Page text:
Alison George interviews Elizabeth Loftus. It’s good stuff, important stuff, and it relates to my view as a statistician that uncertainty and variation are important. Uncertainty is relevant here because there are things that people remember that never happened. Variation is important because different people remember different things.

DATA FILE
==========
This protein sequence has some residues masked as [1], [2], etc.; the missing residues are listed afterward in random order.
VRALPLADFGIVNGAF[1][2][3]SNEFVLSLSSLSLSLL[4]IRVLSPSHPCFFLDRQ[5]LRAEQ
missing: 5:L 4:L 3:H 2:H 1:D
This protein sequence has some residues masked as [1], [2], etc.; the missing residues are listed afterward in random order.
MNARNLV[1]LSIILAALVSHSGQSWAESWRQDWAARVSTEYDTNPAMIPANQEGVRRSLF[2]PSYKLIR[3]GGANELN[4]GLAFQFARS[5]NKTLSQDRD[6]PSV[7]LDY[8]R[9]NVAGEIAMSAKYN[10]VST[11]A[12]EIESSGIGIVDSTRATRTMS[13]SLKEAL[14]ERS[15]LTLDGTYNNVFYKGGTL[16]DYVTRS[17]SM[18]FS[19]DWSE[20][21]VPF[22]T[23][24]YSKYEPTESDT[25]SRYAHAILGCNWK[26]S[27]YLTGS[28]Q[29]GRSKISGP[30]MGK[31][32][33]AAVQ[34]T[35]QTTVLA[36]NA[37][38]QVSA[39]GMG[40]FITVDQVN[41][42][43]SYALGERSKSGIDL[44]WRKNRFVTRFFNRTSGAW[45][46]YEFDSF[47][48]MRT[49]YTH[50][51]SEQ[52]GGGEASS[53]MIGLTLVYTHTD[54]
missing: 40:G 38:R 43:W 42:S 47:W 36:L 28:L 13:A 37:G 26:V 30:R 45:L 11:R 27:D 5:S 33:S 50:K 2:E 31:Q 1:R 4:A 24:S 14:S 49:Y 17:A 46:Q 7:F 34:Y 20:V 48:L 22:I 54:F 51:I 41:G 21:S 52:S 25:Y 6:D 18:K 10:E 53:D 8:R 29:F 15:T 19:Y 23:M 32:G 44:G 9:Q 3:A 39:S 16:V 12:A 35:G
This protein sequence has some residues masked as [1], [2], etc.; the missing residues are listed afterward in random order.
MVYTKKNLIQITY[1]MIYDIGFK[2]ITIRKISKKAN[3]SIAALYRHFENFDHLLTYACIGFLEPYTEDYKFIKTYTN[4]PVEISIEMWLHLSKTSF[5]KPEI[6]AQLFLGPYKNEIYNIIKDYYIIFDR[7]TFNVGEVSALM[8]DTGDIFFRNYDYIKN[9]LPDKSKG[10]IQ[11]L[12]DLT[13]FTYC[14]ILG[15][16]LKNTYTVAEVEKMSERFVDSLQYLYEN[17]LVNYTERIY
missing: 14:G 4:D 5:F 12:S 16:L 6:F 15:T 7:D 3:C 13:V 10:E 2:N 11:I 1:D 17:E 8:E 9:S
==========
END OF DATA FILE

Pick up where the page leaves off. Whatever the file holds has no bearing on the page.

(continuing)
Loftus’s work also seems relevant to the problems with pseudoscience that we’ve been discussing recently on the blog, studies where researchers follow the forms of scientific reasoning and publish in scientific journals, but what they are publishing is essentially unreplicable noise. Perhaps there’s some connection between all those people Loftus has interviewed, who remember events that never happened to them, and people such as Daryl Bem, who think they’ve computed rigorous p-values even though their analyses seem so clearly to be contingent on the data. It’s almost like a false memory, that scientists convince themselves that the analysis they happened to do after the data arrived, was exactly the analysis they’d planned to do ahead of time. Unfortunately there never seems to be a pre-data record of such a plan, but the memory is there.